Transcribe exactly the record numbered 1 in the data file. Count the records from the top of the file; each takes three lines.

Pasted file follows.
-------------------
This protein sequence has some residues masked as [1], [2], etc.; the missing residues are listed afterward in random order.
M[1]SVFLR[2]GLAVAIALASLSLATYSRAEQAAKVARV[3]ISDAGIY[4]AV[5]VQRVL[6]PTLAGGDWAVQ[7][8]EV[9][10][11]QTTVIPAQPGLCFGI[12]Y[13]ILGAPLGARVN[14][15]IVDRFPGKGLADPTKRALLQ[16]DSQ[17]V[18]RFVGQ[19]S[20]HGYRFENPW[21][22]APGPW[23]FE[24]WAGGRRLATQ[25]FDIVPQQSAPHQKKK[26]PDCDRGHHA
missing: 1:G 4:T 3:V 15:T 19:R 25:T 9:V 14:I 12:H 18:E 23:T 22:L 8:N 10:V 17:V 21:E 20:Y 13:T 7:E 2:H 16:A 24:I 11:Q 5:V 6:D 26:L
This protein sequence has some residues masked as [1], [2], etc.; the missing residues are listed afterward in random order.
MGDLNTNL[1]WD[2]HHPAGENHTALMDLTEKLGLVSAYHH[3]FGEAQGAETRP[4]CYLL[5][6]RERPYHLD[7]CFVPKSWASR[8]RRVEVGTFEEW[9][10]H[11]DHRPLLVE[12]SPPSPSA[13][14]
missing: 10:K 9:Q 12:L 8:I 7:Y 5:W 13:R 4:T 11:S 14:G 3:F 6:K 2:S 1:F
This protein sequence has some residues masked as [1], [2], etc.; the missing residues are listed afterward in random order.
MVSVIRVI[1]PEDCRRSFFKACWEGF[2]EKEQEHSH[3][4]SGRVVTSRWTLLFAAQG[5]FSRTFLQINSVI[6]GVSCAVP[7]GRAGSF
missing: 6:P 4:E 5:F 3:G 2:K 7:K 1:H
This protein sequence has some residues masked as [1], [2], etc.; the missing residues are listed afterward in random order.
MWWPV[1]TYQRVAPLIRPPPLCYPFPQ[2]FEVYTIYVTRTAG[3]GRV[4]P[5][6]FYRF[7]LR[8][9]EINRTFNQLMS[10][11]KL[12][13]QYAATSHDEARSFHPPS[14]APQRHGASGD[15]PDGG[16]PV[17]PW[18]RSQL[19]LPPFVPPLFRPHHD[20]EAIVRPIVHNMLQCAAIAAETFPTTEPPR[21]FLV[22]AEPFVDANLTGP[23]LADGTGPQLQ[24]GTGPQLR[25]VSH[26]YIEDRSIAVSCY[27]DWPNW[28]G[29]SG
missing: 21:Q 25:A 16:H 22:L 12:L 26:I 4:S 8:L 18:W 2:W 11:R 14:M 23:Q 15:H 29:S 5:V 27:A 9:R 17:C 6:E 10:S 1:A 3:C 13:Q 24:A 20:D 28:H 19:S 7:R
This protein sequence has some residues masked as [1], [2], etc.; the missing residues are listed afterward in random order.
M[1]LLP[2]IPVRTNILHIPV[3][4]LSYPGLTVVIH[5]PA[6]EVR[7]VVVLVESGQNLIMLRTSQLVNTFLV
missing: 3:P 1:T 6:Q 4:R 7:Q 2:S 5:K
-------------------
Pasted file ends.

This protein sequence has some residues masked as [1], [2], etc.; the missing residues are listed afterward in random order.
M[1]SVFLR[2]GLAVAIALASLSLATYSRAEQAAKVARV[3]ISDAGIY[4]AV[5]VQRVL[6]PTLAGGDWAVQ[7][8]EV[9][10][11]QTTVIPAQPGLCFGI[12]Y[13]ILGAPLGARVN[14][15]IVDRFPGKGLADPTKRALLQ[16]DSQ[17]V[18]RFVGQ[19]S[20]HGYRFENPW[21][22]APGPW[23]FE[24]WAGGRRLATQ[25]FDIVPQQSAPHQKKK[26]PDCDRGHHA
missing: 1:G 4:T 3:V 15:T 19:R 25:T 9:V 14:I 12:H 18:E 23:T 22:L 8:N 10:V 17:V 21:E 20:Y 13:T 7:E 2:H 16:A 24:I 11:Q 5:V 6:D 26:L